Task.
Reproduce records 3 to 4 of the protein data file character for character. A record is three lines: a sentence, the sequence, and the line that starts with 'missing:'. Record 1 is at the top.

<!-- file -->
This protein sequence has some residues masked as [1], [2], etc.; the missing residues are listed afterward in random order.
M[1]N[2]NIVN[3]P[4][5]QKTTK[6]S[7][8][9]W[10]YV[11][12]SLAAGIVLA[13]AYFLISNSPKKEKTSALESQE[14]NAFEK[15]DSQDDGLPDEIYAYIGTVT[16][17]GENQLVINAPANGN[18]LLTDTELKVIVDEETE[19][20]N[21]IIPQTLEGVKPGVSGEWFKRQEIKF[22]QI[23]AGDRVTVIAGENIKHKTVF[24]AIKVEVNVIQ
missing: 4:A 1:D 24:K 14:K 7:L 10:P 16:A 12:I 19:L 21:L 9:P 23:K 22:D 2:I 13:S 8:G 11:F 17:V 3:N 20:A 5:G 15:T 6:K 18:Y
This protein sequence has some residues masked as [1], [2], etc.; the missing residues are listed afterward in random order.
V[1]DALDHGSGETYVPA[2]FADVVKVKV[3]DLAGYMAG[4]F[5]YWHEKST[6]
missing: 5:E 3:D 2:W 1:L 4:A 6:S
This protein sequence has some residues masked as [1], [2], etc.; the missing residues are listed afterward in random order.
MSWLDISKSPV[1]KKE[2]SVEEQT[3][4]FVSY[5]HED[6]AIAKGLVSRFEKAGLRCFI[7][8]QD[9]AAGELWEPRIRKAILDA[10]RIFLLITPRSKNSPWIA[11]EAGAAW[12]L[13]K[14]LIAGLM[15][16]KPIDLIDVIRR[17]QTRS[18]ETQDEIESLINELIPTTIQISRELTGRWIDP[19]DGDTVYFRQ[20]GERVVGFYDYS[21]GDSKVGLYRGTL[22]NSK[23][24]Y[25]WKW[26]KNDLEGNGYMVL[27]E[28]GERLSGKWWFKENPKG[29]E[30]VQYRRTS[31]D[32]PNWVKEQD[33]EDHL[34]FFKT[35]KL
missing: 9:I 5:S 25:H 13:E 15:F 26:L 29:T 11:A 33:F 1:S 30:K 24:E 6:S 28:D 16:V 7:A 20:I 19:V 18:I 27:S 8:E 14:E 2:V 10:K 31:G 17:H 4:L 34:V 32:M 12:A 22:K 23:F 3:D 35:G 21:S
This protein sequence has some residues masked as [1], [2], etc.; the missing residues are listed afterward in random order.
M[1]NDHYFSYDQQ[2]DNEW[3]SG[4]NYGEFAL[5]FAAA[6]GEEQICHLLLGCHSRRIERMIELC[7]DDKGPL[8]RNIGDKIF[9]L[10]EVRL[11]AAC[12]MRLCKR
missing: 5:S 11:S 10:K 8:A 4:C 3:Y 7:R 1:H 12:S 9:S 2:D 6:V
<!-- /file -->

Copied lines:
This protein sequence has some residues masked as [1], [2], etc.; the missing residues are listed afterward in random order.
MSWLDISKSPV[1]KKE[2]SVEEQT[3][4]FVSY[5]HED[6]AIAKGLVSRFEKAGLRCFI[7][8]QD[9]AAGELWEPRIRKAILDA[10]RIFLLITPRSKNSPWIA[11]EAGAAW[12]L[13]K[14]LIAGLM[15][16]KPIDLIDVIRR[17]QTRS[18]ETQDEIESLINELIPTTIQISRELTGRWIDP[19]DGDTVYFRQ[20]GERVVGFYDYS[21]GDSKVGLYRGTL[22]NSK[23][24]Y[25]WKW[26]KNDLEGNGYMVL[27]E[28]GERLSGKWWFKENPKG[29]E[30]VQYRRTS[31]D[32]PNWVKEQD[33]EDHL[34]FFKT[35]KL
missing: 9:I 5:S 25:H 13:E 15:F 26:L 29:T 11:A 33:F 1:S 30:K 24:E 6:S 28:D 16:V 7:A 20:I 19:V 18:I 27:S 8:E 14:E 2:V 10:K 31:G 17:H 4:L 34:V 32:M 12:A 22:K 23:F 3:D 35:G 21:S
This protein sequence has some residues masked as [1], [2], etc.; the missing residues are listed afterward in random order.
M[1]NDHYFSYDQQ[2]DNEW[3]SG[4]NYGEFAL[5]FAAA[6]GEEQICHLLLGCHSRRIERMIELC[7]DDKGPL[8]RNIGDKIF[9]L[10]EVRL[11]AAC[12]MRLCKR
missing: 5:S 11:S 10:K 8:A 4:C 3:Y 7:R 1:H 12:S 9:S 2:D 6:V